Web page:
“The Kaufman Foundation for Entrepreneurship does a national indexing project with statewide numbers. They’ve said they’d like to see more of it being done on a state level, but right now a lot of the states just rely on the Kaufman Index,” said O’Donnell. “We looked at the index, too, but we couldn’t bring the numbers down to a regional level. And that’s important too, because Milwaukee and Madison are different than northeast Wisconsin. If we’re looking at state numbers, those numbers are going to be skewed by what’s happening in those two metro areas. We’re the first economic development region in the state to actually do this.”

Murphy and O’Donnell agree the kind of data garnered for the index is important so people can see if the taxpayers are getting a good return on their investment.

“There are two general economic development strategies. One is to try and attract large employers to a region. The other is to encourage the growth of new businesses or businesses that already exist in the region, particularly small and medium-sized ventures,” said O’Donnell. “I think we’ve reached the point in economic development now that we recognize that it’s extremely difficult and expensive, if not downright impossible, to attract large businesses to any area of the United States. That type of activity is happening overseas now.”

New business development encouraged

“SO REALLY, THE ONE ECONOMIC DEVELOPMENT strategy we have left and the best one that we could pursue is to encourage the development of new businesses from within our region – from the entrepreneurs that are looking to start businesses and grow businesses,” O’Donnell continued. “And some type of gauge of how good a job we’re doing in that effort has a direct impact on job creation and the creation of wealth that we need for investment in new products, new services, and new businesses. So this is kind of a leading economic indicator of economic development for the whole region.”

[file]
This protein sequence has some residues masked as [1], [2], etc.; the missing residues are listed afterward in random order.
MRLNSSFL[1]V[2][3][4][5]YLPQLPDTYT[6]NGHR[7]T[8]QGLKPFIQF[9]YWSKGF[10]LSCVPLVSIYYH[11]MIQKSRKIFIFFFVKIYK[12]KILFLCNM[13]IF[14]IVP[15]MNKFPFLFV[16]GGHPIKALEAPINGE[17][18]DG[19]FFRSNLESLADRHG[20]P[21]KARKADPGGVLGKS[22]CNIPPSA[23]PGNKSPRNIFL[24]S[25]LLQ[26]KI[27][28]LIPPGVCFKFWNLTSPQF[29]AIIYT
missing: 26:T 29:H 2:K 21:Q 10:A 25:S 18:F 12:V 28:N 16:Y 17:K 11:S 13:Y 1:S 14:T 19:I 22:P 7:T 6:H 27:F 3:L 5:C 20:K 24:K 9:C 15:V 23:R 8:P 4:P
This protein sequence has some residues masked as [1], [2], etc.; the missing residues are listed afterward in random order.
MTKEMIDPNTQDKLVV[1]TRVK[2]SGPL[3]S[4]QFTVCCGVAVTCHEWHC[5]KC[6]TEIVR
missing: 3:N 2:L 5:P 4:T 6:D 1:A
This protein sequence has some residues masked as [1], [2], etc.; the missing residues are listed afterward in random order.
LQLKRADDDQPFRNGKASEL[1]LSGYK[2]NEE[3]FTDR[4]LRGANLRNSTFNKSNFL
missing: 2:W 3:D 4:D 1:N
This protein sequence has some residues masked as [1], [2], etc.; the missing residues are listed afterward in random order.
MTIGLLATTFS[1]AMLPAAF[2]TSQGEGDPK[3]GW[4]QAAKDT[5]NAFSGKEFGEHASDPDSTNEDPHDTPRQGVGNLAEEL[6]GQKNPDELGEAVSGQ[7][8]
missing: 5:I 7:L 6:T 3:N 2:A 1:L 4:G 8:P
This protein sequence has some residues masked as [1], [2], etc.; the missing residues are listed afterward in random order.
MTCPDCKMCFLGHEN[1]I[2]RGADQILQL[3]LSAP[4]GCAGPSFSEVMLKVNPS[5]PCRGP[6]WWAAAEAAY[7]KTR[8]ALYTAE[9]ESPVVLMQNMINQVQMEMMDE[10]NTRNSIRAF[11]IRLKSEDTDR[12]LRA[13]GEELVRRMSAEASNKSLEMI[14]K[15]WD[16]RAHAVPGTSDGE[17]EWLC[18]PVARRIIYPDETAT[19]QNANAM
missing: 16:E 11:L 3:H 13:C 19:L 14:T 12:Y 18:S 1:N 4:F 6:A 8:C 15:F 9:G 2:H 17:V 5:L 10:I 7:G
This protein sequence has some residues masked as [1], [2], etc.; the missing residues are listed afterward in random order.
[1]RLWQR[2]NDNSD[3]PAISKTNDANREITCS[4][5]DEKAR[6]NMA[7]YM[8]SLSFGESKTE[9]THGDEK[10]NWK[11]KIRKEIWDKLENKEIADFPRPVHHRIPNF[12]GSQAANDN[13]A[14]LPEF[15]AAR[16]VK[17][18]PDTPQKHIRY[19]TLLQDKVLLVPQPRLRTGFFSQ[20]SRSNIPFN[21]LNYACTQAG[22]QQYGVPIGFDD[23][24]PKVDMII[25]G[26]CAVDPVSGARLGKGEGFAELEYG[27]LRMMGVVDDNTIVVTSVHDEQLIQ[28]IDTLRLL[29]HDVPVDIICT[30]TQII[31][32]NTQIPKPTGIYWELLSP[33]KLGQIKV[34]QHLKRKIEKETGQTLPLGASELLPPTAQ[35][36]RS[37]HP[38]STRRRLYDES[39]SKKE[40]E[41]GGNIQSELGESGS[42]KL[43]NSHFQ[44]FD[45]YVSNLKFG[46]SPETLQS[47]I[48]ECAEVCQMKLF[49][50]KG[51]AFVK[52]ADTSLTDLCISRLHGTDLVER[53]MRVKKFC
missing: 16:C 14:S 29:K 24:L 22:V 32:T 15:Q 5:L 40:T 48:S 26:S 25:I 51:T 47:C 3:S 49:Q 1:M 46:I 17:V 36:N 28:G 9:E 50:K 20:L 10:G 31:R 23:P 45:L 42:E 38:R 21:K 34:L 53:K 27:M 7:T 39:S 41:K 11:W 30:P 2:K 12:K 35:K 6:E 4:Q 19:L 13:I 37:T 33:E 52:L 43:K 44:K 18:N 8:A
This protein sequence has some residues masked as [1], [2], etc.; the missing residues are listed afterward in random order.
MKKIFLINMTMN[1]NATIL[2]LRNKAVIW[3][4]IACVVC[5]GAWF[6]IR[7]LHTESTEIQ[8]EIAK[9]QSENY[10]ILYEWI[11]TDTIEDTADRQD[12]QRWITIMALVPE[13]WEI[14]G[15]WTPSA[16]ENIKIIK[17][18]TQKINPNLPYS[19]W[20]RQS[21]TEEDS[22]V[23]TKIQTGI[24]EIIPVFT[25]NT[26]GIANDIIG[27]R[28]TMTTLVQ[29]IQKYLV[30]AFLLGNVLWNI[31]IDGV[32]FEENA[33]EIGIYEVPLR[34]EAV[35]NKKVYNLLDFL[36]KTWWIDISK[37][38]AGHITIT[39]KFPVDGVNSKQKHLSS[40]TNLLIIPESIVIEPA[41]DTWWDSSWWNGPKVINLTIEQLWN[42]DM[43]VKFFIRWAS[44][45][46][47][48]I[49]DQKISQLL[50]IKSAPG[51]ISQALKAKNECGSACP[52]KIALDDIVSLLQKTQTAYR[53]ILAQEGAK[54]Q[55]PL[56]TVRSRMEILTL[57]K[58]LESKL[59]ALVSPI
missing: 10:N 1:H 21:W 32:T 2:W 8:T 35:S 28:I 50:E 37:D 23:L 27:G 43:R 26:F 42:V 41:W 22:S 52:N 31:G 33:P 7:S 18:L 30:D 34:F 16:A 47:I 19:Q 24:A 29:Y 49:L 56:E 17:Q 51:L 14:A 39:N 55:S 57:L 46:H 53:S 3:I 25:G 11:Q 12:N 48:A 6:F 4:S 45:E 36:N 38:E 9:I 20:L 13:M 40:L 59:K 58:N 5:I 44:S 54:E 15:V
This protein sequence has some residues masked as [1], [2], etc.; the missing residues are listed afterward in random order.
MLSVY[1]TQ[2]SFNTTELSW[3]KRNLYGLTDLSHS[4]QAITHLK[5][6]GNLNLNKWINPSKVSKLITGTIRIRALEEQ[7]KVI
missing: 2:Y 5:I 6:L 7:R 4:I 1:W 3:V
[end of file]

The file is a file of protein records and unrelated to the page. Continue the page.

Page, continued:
The index is a number of different perspectives of how to modify, change or emphasize strategies or tactics that get implemented and specific programs or services that are provided to the regional entrepreneurship audience, said Murphy.

“This index suggests that there is an entrepreneurial community in the New North region that has vitality and vibrancy. But it also suggests the places where we need to do more work. The good thing is we now have a barometer of how to measure our success in that effort,” said Murphy. “What I really like about the index and the implications of the index metrics is it will help drive the tactics that are being instituted by New North task groups and by individuals that serve small businesses and entrepreneurs. It gives us the ability to adjust the dial about where we’re putting our energies and emphasis, where there might be gaps, and so forth… It will hopefully help steer us in the way we try to influence and support the success of the entrepreneurial economy.”

O’Donnell said the index will be updated and released quarterly to the media. It will also be distributed to policymakers at both the local, state and regional levels to demonstrate the return they’re getting on their investment in promoting entrepreneurship and to point out any issues, such as a lack of access to capital being a major impediment to the growth of entrepreneurship in the region. The research will continue to be done by a staff person from the Small Business Development Center and a student intern.

Cheryl Hentz is a freelance writer from Oshkosh with more than 25 years experience. Her articles have appeared in several newspapers and magazines, both in Wisconsin and elsewhere in the country, and cover a wide range of topics, including business and economic development, minority issues, family pets and animal rights, finance, politics and women’s issues. Cheryl also does corporate writing for businesses and personal writing for individuals. She can be reached at 920.426.4123 or via email at